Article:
Tips for Maintaining and Replacing Ceiling Tiles

02/01/2009 |

Get tips for inspecting, maintaining, and replacing your ceiling tiles


Ceiling tiles in commercial buildings are low maintenance and long lasting, which can also mean that they're rarely noticed and mostly forgotten. If you haven't thought about your ceiling tiles in a while, it's time for a refresher course. Use the following tips for inspecting, maintaining, and replacing your tiles.

When performing routine ceiling inspections, check for tile discoloration or warping. "Ceiling tile will become stained due to water leaking from above, or it will discolor due to environmental factors, like ultraviolet lighting," says Curt Stemmerich, owner of Trafford, PA-based Preserve A Ceiling. Discoloration is part of the aging process for ceiling tiles, and acoustic value and fire rating are also affected.

Aside from aging, Jeremy Verstraete, product manager, ceilings division, at Chicago-based USG Corp., cites a few other reasons to change your tiles, including damage, aesthetic improvement, compliance with regulations, and performance improvement. Bill Reed, owner of Interior Floor to Ceiling Services LLC, Palmyra, NJ, adds that rusted, warped, or damaged grids also warrant repair and replacement.

As part of their preventive maintenance programs, facility managers should check ceiling tiles. Even if the tiles don't look dirty, they probably need to be cleaned. "Take a wet, damp cloth; apply a tiny bit of cleaner to it; and wipe the ceiling grid 6 inches. See how much dirt is on the non-absorbing grid. The porous tiles are much worse," says Reed. "They hold a lot more dirt than the grid, and they're a breeding ground for mold, germs, bacteria, and dust mites." Keep air quality good by using a soft sweep broom or a non-solvent-based commercial cleaner on the tiles.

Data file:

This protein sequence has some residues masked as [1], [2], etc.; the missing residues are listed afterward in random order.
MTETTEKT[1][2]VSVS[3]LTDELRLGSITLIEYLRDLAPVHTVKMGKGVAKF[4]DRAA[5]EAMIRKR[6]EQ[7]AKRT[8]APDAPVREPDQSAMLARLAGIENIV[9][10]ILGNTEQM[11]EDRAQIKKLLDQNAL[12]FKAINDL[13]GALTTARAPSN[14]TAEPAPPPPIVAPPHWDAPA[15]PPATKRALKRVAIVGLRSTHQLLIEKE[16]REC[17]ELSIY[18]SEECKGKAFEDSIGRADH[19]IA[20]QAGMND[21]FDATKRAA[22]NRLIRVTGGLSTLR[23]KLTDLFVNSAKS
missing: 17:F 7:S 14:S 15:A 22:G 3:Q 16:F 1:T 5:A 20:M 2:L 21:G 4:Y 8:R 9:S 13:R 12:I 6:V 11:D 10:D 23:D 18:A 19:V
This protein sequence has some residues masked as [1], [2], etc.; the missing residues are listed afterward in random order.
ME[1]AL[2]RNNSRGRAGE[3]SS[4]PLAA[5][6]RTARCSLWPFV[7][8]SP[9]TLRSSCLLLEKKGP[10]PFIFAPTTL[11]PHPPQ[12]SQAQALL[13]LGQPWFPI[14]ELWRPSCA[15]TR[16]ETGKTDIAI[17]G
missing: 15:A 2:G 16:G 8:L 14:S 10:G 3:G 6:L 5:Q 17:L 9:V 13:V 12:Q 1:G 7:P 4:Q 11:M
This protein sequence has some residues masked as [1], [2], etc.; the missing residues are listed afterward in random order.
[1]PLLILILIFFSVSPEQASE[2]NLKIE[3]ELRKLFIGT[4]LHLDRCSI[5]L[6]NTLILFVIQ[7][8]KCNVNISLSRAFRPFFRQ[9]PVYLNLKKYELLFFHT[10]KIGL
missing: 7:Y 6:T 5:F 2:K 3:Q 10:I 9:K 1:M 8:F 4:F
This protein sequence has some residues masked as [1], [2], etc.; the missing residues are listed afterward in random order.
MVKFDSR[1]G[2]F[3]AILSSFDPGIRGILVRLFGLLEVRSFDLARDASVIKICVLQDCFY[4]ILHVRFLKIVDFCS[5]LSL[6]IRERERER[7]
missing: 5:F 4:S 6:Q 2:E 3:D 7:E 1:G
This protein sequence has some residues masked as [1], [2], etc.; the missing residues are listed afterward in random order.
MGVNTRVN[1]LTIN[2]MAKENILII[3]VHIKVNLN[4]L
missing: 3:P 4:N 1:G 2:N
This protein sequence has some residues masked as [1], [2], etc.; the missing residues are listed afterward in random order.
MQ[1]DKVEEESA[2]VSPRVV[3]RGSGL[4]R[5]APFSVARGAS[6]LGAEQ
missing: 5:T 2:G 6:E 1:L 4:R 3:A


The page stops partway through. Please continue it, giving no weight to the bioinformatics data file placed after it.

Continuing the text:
"Keep the ductwork clean," adds Stemmerich, "and clean outside air diffusers." Verstraete recommends immediately removing any corrosive substances (like wallpaper adhesive) that could attack painted finishes, and looking at the tile for visible damage. "Touch up all minor scratches and spots," says Verstraete, "or replace damaged sections when touch-up isn't possible."

If it's time to replace a few (or all) of your ceiling tiles, make sure the pattern you've been using is still available. Reed recommends ordering as many replacement tiles as you need, plus an additional 2 percent of the total amount. "They come in handy when tiles get ruined for whatever reason - water leaks, workers, etc. The older the tiles get, the harder it will be to match them, although some manufacturers guarantee to produce certain tiles for 10 years," says Reed.

You should also step back and look at the work you've done. "When you replace individual tiles, and they're noticeably whiter, you may want to replace or restore the surrounding tiles, unless you don't mind the checkerboard look," says Stemmerich.

Verstraete says that improper installation can also cause a checkerboard look: "Some tiles are required to be installed in a certain direction to avoid the checkerboard effect," he says. "Look for directional arrows on existing tile, and install the news ones in a similar fashion."

Jenna M. Aker ( is associate editor at Buildings magazine.

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